There is something ancient about the National Pastime that evokes the spiritual, the other-worldly. I submit “The Natural” and “Field of Dreams.”
Now two friends of mine have written topical essays about the overlap between baseball and the Jewish holy days.
In New York, we are used to glorious weather for Rosh Hashanah and Yom Kippur. Last Sunday, the rain stopped right around sundown on the Jewish New Year to let the United States Open begin, albeit three hours late. Tennis fans did not have to be Jewish to benefit from the cessation.
The baseball season is always in its crucial days when the holy days arrive. My friend Mendel Horowitz, rabbi and family therapist in Israel, who often contributes insightful comments on this site, has written about the intersection of the sacred and the profane. Here is the link from the Washington Post the other day:
And my friend Hillel Kuttler from Baltimore has written about an event half a century ago, when Sandy Koufax chose to not pitch the opening game of the World Series on Yom Kippur. Kuttler discusses the message Koufax sent to Jews (and others.) The link from the Jewish Telegraphic Agency:
I covered that World Series in Minnesota, when Don Drysdale, the second ace, was hammered. Kuttler repeats the anecdote that when manager Walter Alston came to the mound to take him out in the third inning, Drysdale said, "I bet right now you wish I was Jewish, too." Everybody low-keyed that observance, including Koufax. He just never worked on that day. The Dodgers won the Series anyway.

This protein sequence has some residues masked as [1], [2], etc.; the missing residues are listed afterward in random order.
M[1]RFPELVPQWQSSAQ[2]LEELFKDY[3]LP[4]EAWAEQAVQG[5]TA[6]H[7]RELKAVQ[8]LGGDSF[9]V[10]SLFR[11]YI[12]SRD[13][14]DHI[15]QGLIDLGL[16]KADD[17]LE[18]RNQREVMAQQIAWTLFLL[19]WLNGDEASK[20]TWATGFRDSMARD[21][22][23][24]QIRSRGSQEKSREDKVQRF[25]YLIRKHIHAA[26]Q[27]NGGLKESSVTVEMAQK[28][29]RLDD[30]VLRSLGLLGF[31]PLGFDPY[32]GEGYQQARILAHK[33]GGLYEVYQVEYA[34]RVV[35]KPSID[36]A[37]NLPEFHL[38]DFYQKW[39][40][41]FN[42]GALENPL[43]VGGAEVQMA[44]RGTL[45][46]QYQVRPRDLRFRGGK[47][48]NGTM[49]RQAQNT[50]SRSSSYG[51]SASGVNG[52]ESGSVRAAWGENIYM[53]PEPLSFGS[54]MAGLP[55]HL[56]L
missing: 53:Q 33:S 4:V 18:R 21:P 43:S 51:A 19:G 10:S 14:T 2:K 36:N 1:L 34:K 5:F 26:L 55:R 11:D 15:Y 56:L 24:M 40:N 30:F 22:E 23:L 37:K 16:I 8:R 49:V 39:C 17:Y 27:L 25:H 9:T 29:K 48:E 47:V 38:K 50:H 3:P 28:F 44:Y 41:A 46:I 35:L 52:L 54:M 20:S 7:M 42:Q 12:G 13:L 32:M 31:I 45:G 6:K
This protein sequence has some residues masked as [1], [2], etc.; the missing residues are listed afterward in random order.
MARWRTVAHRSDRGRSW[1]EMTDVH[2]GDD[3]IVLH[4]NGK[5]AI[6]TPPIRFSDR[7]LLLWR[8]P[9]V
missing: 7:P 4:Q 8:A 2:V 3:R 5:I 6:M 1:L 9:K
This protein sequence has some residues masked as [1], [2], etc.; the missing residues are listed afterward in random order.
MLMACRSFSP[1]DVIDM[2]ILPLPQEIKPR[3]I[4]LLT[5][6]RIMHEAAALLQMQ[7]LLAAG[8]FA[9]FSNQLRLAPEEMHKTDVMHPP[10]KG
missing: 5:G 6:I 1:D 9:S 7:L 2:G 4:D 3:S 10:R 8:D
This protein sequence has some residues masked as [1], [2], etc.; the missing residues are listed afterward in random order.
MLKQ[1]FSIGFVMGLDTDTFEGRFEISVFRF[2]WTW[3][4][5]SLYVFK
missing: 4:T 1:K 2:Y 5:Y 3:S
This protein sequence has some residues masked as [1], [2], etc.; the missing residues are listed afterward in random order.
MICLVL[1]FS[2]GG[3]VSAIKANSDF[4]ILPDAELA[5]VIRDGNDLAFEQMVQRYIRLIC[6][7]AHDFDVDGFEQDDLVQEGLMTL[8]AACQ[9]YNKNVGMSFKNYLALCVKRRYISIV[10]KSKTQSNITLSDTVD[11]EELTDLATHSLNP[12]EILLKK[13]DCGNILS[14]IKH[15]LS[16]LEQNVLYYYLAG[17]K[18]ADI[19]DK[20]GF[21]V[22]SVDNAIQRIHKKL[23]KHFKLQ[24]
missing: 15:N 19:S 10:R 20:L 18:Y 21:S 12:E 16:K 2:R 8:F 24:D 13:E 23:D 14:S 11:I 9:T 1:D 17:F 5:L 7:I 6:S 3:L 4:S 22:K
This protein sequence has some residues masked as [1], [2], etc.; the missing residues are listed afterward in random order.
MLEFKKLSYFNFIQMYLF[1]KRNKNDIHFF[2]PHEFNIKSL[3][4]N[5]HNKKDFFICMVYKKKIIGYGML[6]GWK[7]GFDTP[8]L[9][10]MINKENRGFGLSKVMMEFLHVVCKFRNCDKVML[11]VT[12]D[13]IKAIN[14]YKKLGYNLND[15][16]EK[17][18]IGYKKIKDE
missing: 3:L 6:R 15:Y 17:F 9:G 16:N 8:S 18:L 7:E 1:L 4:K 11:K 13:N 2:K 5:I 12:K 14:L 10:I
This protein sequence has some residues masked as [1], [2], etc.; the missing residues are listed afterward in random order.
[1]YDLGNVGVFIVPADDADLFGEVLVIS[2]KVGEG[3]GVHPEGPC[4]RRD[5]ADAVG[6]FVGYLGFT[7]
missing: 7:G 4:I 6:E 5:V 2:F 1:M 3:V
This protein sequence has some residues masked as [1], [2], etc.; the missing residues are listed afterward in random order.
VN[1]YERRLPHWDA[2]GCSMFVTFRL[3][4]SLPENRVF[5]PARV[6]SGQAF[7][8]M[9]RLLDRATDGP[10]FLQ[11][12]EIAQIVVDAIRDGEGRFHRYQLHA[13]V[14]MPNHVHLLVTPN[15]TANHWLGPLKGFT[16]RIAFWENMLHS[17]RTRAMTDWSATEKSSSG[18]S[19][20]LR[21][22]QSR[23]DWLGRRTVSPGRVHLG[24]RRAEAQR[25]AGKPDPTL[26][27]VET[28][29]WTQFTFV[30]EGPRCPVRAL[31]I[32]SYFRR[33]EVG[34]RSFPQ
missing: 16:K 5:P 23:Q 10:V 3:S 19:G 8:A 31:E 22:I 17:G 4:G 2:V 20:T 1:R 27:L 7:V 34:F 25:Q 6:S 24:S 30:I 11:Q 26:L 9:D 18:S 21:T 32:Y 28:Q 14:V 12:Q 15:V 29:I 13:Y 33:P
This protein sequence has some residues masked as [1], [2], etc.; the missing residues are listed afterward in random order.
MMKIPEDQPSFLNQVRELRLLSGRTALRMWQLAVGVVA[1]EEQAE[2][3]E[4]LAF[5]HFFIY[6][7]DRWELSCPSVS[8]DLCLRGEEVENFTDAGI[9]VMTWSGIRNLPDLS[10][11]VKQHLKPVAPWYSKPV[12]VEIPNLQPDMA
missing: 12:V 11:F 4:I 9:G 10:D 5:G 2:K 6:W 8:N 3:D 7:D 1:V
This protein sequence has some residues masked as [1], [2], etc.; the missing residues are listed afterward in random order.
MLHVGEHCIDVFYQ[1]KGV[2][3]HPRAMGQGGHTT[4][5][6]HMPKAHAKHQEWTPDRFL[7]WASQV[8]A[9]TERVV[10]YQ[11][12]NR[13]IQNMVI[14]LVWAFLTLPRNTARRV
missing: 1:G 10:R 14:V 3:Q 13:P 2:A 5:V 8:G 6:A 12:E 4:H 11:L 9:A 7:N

Woe to people who ignore the holy days. In 1986, Major League Baseball scheduled a night game and a subsequent day game -- not one game but two -- within the 24 hours of Yom Kippur. In New York.
I’m not Jewish, but I know from chutzpah. My column on Oct. 1, 1986, predicted a deluge:
The Sunday night game was rained out. Of course. Mendel Horowitz and Hillel Kuttler understand.
"The day after my 80th birthday, which overflowed with good wishes, surprises and Covid-safe celebrations, I awoke feeling fulfilled and thinking that whatever happens going forward, I’m OK with it. My life has been rewarding, my bucket list is empty, my family is thriving, and if everything ends tomorrow, so be it.
"Not that I expect to do anything to hasten my demise. I will continue to exercise regularly, eat healthfully and strive to minimize stress. But I’m also now taking stock of the many common hallmarks of aging and deciding what I need to reconsider."
--Jane E. Brody, my pal in the NYT newsroom, oh, a few years back, in the Personal Health column, Sept. 13, 2021.
"People have said to me, ‘You’re fully vaccinated. Why are you being so careful?’” said Dr. Robert M. Wachter, professor and chair of the department of medicine at the University of California, San Francisco. “I’m still in the camp of I don’t want to get Covid. I don’t want to get a breakthrough infection.”
---Tara Parker-Pope, The New York Times, Aug. 16, 2021.